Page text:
The upstairs of The Royal Oak is a deceptive place. You squeeze through a heaving East London crowd downstairs, flowing and oozing like a giant shoal of well dressed fish. The Royal Oak is ALWAYS rammed. I’ve been here on several occasions at different times of the week and never found a seat – this being a Friday and my friends and I feeling lazy, we booked a table upstairs, thinking the bonhomie would rise, like heat. We were wrong.
Upstairs is empty – there was a maximum of five covers at any point. The menu is different too, as the waitress pointed out when we asked for the downstairs dishes. They’re trying to distinguish themselves from pub food to fine dining – although the toilets were broken, so you had to do your business with the common folk below.
I ordered Roast cod fillet, clam and smoked bacon fricasse and salt cod croquettes with a side of chourcoute (the waitress was just as clueless as to what that is as me – cabbage with bacon). My friend O ordered 450g T-Bone steak, triple cooked chips, mushroom ketchup, shallot rings and M a portion of Braised belly pork, crackling, celeriac gratin, black pudding and a side of Honey and sesame seed parsnips.
So far, so good. The menu is impressive looking – we were expectant. Then thirty minutes passed, and a table who had been seated after us was served. Hmm. Forty five minutes later, and my chicken salad lunch was doing nothing to stop my stomach growling. Close to an hour since we had ordered, and my friend politely asked if we might be getting served yet. The waitress went to check – our food then arrived, suspiciously quickly, with apologies that there were a lot of orders coming in from downstairs (same kitchen – which makes complete sense why we couldn’t order from the different menu?!)
So first things first – the food looked great. O’s steak arrived on a chic rustic wooden block and M’s was artfully displayed, all building blocks of edible cubes and circles. Mine was small. And I mean, really goddamn small. A starter at best. I know cod is an endangered species and all but the cod croquettes were tiny – the tip of my thumb – and the fillet itself a mere couple of inches
Then – it was cold. Stone cold. I inhaled my food (it was barely four spoons worth anyway) and didn’t really notice until I was finished, but it was more of a cod salad. Plus it was very, very salty. The clams were like little shrivelled bombs of salt detonating with every mouthful. I was completely unsatisfied and watched morosely as my friends polished off their far more meaty dishes.
And it seemed their dishes were as tasty as they were large. O enjoyed her steak, describing it as “good – not chewy” but “hard to appreciate cold.” The onion rings were “more like batter crisps” and the chips “better than your average”.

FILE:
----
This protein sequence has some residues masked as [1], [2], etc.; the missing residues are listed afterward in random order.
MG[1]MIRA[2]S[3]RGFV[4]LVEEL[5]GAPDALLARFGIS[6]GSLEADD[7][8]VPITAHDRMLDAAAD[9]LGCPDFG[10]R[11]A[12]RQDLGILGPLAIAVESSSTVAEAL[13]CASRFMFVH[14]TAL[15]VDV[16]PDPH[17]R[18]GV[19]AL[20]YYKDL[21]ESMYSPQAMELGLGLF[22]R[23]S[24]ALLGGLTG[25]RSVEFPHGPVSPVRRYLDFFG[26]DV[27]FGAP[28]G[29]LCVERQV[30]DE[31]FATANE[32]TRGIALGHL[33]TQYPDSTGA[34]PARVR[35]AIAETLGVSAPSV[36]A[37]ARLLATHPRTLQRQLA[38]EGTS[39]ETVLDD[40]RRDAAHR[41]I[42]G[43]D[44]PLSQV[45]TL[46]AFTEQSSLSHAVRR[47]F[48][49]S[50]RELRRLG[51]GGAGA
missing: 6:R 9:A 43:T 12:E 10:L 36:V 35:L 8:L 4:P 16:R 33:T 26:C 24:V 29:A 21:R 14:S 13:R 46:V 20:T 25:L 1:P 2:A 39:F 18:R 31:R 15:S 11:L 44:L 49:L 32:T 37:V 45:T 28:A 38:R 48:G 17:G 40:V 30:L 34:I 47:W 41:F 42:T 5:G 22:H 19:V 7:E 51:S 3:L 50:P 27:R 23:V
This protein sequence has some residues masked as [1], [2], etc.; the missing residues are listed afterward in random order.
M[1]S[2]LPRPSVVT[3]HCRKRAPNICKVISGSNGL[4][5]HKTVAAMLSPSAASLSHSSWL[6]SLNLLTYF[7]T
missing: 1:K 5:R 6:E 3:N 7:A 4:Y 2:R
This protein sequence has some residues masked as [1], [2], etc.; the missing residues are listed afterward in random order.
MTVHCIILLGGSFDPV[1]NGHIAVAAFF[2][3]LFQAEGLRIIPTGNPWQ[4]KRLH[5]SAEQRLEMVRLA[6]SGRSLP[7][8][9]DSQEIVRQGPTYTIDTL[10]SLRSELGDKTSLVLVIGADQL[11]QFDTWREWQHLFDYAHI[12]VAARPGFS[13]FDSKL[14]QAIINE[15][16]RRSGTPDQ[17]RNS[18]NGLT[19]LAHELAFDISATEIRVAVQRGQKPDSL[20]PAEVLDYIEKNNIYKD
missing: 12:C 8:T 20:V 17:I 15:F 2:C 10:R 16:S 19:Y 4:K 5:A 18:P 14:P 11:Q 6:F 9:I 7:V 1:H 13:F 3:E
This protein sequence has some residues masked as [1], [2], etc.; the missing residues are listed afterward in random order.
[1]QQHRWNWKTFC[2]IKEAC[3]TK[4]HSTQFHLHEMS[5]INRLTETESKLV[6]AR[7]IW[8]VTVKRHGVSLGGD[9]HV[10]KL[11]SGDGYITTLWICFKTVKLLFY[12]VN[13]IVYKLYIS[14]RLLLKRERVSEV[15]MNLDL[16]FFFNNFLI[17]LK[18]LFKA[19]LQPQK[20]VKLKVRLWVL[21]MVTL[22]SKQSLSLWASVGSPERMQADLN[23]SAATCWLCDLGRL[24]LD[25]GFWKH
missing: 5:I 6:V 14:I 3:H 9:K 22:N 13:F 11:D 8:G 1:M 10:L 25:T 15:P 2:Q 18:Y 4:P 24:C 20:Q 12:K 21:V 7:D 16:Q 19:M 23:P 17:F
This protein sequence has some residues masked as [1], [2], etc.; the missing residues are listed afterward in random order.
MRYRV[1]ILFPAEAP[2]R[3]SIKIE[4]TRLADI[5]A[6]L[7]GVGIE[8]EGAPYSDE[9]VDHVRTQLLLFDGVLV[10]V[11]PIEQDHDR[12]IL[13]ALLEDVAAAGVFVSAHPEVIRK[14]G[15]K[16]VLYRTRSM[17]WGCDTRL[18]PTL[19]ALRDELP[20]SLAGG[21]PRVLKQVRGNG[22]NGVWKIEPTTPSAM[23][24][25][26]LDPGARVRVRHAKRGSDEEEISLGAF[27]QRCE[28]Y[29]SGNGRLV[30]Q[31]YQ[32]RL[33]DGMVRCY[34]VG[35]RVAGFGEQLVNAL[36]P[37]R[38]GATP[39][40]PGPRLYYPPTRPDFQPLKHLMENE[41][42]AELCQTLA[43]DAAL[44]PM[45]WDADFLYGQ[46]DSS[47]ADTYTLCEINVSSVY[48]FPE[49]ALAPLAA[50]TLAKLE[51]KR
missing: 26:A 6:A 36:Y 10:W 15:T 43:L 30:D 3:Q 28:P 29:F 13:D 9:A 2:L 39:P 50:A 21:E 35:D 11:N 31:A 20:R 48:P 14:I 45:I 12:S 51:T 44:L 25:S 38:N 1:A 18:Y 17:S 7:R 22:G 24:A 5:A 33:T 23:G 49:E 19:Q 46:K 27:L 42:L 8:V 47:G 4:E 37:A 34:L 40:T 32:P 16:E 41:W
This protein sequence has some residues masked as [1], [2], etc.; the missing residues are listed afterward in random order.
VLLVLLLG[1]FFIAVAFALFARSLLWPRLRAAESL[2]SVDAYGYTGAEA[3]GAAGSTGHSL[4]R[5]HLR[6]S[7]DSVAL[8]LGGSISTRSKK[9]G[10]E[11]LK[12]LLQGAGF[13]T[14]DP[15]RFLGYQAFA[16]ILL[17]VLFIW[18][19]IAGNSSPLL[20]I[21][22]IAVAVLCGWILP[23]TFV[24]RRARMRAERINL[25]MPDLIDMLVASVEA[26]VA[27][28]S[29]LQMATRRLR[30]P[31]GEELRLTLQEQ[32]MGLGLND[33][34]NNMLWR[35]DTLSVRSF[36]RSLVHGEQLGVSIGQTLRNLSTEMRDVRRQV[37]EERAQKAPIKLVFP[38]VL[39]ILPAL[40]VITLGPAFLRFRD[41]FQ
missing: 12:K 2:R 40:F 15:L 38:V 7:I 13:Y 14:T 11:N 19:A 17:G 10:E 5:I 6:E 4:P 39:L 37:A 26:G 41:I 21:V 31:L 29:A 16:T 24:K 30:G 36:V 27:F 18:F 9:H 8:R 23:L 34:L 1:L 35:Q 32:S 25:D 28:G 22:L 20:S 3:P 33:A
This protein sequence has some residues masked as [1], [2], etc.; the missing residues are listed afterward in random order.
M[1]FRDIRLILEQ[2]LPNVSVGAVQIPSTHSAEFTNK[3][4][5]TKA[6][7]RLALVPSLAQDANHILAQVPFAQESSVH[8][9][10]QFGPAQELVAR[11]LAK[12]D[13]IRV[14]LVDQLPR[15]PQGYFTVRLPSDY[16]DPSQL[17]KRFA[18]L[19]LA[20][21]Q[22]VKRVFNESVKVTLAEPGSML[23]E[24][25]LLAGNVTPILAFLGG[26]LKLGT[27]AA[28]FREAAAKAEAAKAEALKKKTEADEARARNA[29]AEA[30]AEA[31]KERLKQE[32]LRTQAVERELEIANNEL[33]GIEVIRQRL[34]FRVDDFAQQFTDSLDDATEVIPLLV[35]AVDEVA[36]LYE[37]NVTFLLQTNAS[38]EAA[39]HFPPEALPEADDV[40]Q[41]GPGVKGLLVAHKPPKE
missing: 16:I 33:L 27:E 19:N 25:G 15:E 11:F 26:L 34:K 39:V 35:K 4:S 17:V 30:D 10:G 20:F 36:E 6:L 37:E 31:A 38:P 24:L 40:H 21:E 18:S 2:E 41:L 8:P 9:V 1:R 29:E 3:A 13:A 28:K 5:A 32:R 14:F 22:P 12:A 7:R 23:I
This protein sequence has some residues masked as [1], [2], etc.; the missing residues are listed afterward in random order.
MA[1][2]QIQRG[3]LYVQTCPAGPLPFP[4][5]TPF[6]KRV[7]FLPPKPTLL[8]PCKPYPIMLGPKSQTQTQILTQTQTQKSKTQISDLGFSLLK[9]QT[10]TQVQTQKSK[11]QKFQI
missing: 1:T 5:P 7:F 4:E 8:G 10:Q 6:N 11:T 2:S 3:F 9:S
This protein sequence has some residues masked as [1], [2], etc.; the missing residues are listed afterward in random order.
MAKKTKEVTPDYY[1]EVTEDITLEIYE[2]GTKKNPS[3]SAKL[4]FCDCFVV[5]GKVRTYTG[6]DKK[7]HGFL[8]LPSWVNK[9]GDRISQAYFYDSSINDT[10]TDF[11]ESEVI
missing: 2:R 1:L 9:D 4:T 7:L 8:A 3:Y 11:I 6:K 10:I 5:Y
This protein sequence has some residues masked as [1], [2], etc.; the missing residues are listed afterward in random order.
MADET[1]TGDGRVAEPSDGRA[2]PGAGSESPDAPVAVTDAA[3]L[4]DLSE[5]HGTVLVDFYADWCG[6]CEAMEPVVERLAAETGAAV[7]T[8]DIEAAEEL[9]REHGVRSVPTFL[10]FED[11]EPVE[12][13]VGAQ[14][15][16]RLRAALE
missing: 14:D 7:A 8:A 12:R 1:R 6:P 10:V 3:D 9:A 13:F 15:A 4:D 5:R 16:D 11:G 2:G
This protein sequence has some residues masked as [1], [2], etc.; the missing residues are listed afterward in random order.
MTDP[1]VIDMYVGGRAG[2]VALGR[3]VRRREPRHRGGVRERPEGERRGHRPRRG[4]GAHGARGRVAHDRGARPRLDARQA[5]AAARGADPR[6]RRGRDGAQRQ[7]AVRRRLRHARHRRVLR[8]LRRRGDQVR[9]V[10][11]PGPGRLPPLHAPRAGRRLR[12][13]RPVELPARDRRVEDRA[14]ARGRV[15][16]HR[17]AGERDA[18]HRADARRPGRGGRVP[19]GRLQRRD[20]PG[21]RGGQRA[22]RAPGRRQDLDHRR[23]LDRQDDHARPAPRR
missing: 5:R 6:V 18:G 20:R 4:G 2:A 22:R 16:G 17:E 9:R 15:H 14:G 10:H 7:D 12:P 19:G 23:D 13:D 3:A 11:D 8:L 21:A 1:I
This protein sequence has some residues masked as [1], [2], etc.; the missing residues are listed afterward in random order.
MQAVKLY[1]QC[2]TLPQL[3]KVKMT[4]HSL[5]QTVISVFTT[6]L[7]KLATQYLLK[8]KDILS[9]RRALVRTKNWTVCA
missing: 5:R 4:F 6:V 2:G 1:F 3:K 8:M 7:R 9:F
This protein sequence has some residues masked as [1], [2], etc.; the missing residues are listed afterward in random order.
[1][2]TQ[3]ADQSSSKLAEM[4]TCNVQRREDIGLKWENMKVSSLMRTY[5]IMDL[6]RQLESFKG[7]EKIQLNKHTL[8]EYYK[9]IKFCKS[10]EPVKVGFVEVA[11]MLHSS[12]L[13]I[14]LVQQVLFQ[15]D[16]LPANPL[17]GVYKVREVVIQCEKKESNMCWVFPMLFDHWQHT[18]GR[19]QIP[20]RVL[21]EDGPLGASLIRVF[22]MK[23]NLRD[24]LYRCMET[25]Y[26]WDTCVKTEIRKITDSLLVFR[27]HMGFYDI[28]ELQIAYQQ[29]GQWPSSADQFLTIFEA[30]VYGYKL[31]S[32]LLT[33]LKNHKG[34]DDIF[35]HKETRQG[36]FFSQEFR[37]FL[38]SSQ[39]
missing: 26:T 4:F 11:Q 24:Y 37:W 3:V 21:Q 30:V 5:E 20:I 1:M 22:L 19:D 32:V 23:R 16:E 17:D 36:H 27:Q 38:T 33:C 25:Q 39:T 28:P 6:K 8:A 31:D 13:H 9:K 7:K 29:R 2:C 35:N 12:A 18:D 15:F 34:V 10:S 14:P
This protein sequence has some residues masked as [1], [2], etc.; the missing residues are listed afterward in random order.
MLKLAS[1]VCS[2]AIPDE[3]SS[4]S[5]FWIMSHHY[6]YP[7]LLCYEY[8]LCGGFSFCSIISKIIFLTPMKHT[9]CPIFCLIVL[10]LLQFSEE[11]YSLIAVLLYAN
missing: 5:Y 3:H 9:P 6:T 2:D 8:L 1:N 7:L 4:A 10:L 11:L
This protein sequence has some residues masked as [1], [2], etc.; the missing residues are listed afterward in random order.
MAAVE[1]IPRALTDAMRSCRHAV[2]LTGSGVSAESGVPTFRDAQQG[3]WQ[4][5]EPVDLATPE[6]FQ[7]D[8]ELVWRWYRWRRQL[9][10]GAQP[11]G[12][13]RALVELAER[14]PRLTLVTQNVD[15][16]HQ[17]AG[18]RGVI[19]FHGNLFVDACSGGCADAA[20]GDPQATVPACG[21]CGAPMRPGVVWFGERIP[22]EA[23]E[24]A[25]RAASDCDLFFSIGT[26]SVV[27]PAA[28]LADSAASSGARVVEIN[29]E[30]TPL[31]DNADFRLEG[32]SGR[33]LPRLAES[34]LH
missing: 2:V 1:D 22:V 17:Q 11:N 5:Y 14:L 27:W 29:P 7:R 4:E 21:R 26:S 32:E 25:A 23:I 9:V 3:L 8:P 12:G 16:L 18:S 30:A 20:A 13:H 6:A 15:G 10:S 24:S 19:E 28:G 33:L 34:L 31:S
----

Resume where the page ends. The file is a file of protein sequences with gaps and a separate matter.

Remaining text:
M’s pork dish was the clear winner of the evening, as she described the pork as not too fatty with “perfect” crackling. The black pudding was a pleasant surprise – “a good accompaniment to the dish” and the gratin “delicate”. But it was still cold. The parsnips – which I had been secretly snaffling when she wasn’t looking – were over caramelised to the point of resembling parsnip candy, probably because – you guessed it – they were cold. I was scratching hard lumps of honey and sesame off the plate in my desperation to eat.
Halfway through, the waitress came to check how the meal was, and disgruntled by my sorry lot, I told her. Mock surprised (although the waitresses were lovely all evening) she apologised and told us we should have sent it back – which would only have resulted in a quick blitz in the microwave methinks. Our overall impression was that they had been left on the pass and forgotten – whether by the chefs calling them out or the waitress meant to pick them up, we couldn’t be sure.
A round of complimentary drinks later, and our bill came – minus another round of drinks we had already ordered. Either really great customer service or someone was feeling guilty. Despite this, my dish, minus booze and tip, still came to a hefty twenty one pounds – an absurd amount for what was tantamount to a chilled starter.
We took our complimentary drinks downstairs, where the hipster buzz felt far more welcoming than the eerie emptiness of the tables above. Typically, we then found seats within minutes, although it was last orders by this point.
My recommendation if you’re ever down Columbia Road is to stay downstairs and wait for a table if you want to eat – it will be worth it. The menu is far more diverse, and I suspect, comes in bigger pub grub portions, and it’s clear the kitchen prioritise their orders over the stuffy menu upstairs. The atmosphere is great too – just never go upstairs. Ever.